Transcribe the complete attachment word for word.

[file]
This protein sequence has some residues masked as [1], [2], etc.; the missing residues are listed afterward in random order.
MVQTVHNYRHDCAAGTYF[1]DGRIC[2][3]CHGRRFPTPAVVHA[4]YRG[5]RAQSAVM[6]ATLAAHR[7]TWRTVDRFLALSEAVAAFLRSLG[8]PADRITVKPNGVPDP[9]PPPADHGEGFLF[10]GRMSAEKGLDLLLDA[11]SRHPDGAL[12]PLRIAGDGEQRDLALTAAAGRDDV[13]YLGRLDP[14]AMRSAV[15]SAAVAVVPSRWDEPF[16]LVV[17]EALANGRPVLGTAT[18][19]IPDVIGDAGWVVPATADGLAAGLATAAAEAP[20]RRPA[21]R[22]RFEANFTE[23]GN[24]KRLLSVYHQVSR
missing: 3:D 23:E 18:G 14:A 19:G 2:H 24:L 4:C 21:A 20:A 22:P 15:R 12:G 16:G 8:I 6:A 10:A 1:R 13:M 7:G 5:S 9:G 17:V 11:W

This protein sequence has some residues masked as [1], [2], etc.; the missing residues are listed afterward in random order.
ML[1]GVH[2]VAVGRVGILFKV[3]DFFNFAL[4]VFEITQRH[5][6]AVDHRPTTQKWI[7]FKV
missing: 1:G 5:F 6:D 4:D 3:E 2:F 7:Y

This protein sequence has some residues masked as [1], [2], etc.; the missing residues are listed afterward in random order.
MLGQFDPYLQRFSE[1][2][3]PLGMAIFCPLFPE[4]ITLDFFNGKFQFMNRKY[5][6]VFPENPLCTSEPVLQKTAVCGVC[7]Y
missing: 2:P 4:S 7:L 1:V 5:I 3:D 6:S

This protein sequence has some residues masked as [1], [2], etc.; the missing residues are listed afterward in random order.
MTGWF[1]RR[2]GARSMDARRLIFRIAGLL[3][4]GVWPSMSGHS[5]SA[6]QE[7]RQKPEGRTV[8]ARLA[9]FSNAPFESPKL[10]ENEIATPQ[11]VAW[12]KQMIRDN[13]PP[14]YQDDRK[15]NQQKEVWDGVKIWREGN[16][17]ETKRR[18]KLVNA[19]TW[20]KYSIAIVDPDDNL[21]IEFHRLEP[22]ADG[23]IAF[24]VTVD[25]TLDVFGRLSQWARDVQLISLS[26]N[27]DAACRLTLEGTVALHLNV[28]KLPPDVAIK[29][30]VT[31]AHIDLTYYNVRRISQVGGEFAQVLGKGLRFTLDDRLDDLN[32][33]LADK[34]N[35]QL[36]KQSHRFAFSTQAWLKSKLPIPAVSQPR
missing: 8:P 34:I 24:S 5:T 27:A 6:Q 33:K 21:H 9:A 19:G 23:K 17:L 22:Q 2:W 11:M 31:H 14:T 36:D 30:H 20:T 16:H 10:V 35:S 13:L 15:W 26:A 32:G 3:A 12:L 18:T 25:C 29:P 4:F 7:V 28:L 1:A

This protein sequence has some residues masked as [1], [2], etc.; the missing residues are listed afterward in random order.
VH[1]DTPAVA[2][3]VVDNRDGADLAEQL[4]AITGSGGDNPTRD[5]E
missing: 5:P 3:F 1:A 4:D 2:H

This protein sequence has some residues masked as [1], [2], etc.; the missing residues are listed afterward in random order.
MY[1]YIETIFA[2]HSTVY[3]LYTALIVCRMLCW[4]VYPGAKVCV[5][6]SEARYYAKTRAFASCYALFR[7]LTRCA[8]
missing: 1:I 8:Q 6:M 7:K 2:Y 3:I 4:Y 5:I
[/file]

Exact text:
This protein sequence has some residues masked as [1], [2], etc.; the missing residues are listed afterward in random order.
MVQTVHNYRHDCAAGTYF[1]DGRIC[2][3]CHGRRFPTPAVVHA[4]YRG[5]RAQSAVM[6]ATLAAHR[7]TWRTVDRFLALSEAVAAFLRSLG[8]PADRITVKPNGVPDP[9]PPPADHGEGFLF[10]GRMSAEKGLDLLLDA[11]SRHPDGAL[12]PLRIAGDGEQRDLALTAAAGRDDV[13]YLGRLDP[14]AMRSAV[15]SAAVAVVPSRWDEPF[16]LVV[17]EALANGRPVLGTAT[18][19]IPDVIGDAGWVVPATADGLAAGLATAAAEAP[20]RRPA[21]R[22]RFEANFTE[23]GN[24]KRLLSVYHQVSR
missing: 3:D 23:E 18:G 14:A 19:G 2:H 24:L 4:C 21:A 20:A 22:P 15:R 12:G 16:G 8:I 6:A 10:A 1:R 13:M 7:G 5:S 9:G 17:V 11:W

This protein sequence has some residues masked as [1], [2], etc.; the missing residues are listed afterward in random order.
ML[1]GVH[2]VAVGRVGILFKV[3]DFFNFAL[4]VFEITQRH[5][6]AVDHRPTTQKWI[7]FKV
missing: 1:G 5:F 6:D 4:D 3:E 2:F 7:Y

This protein sequence has some residues masked as [1], [2], etc.; the missing residues are listed afterward in random order.
MLGQFDPYLQRFSE[1][2][3]PLGMAIFCPLFPE[4]ITLDFFNGKFQFMNRKY[5][6]VFPENPLCTSEPVLQKTAVCGVC[7]Y
missing: 2:P 4:S 7:L 1:V 5:I 3:D 6:S

This protein sequence has some residues masked as [1], [2], etc.; the missing residues are listed afterward in random order.
MTGWF[1]RR[2]GARSMDARRLIFRIAGLL[3][4]GVWPSMSGHS[5]SA[6]QE[7]RQKPEGRTV[8]ARLA[9]FSNAPFESPKL[10]ENEIATPQ[11]VAW[12]KQMIRDN[13]PP[14]YQDDRK[15]NQQKEVWDGVKIWREGN[16][17]ETKRR[18]KLVNA[19]TW[20]KYSIAIVDPDDNL[21]IEFHRLEP[22]ADG[23]IAF[24]VTVD[25]TLDVFGRLSQWARDVQLISLS[26]N[27]DAACRLTLEGTVALHLNV[28]KLPPDVAIK[29][30]VT[31]AHIDLTYYNVRRISQVGGEFAQVLGKGLRFTLDDRLDDLN[32][33]LADK[34]N[35]QL[36]KQSHRFAFSTQAWLKSKLPIPAVSQPR
missing: 8:P 34:I 24:S 5:T 27:A 6:Q 33:K 21:H 9:A 19:G 23:K 17:L 22:Q 2:W 11:M 31:H 14:T 36:D 30:H 20:T 16:H 10:V 35:S 13:L 15:W 26:A 32:G 3:A 12:L 18:T 25:C 29:P 4:F 7:V 28:L 1:A

This protein sequence has some residues masked as [1], [2], etc.; the missing residues are listed afterward in random order.
VH[1]DTPAVA[2][3]VVDNRDGADLAEQL[4]AITGSGGDNPTRD[5]E
missing: 5:P 3:F 1:A 4:D 2:H

This protein sequence has some residues masked as [1], [2], etc.; the missing residues are listed afterward in random order.
MY[1]YIETIFA[2]HSTVY[3]LYTALIVCRMLCW[4]VYPGAKVCV[5][6]SEARYYAKTRAFASCYALFR[7]LTRCA[8]
missing: 1:I 8:Q 6:M 7:K 2:Y 3:I 4:Y 5:I